Bygone adverts prove So Near and yet so Far at the Royal Cornwall Museum in Truro

By Ben Miller | 24 January 2012
A photo of various advertising signs from the 1920s
© Bernie Pettersen
Exhibition: So Near and yet so Far, Royal Cornwall Museum, Truro, until April 1 2012

In the 1920s, if you believed the advertisers, ciggies cured throat infections and tonic wine acted as a "nerve restorative" for various ailments.

Guinness, as we all know, was/is good for you, and Oxo could give you bovine strength.

If the validity of their claims is frequently dubious, the colour and spirit of old adverts are always a joy to behold, and this exhibition on early advertising – with a particular focus on the enamelled iron signs used on buildings at home and abroad between 1880 and the 1950s – is no exception.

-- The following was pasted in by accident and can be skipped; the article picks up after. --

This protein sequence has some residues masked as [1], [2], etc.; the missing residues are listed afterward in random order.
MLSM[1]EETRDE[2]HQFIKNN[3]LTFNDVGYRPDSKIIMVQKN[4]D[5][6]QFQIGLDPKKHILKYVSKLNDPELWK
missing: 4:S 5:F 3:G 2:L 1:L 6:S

"Advertising today is governed by much stricter rules, so it's fascinating to step back into an era when there was far less legislation around and see the kind of claims being made by manufacturers," says Georgia Butters, part of the museum team who helped collector Andrew Morley put the show together.

"It's a rare chance to see how advertisers persuaded the public to buy everything from tobacco to boot polish before the age of TV advertising."

  • Open Tuesday-Saturday 10am-4.45pm. Admission free.

More pictures:

A photo of various bygone advertising signs on a wall for food and drink
Often attached to walls left black and grimy from atmospheric pollution, the signs were kept gleaming by shopkeepers© Bernie Pettersen
A photo of a man looking at bygone adverts on a gallery wall
Craven 'A' cigarettes claimed smoking could prevent sore throats, and Coca-Cola was proclaimed "the ideal brain tonic"
© Bernie Pettersen
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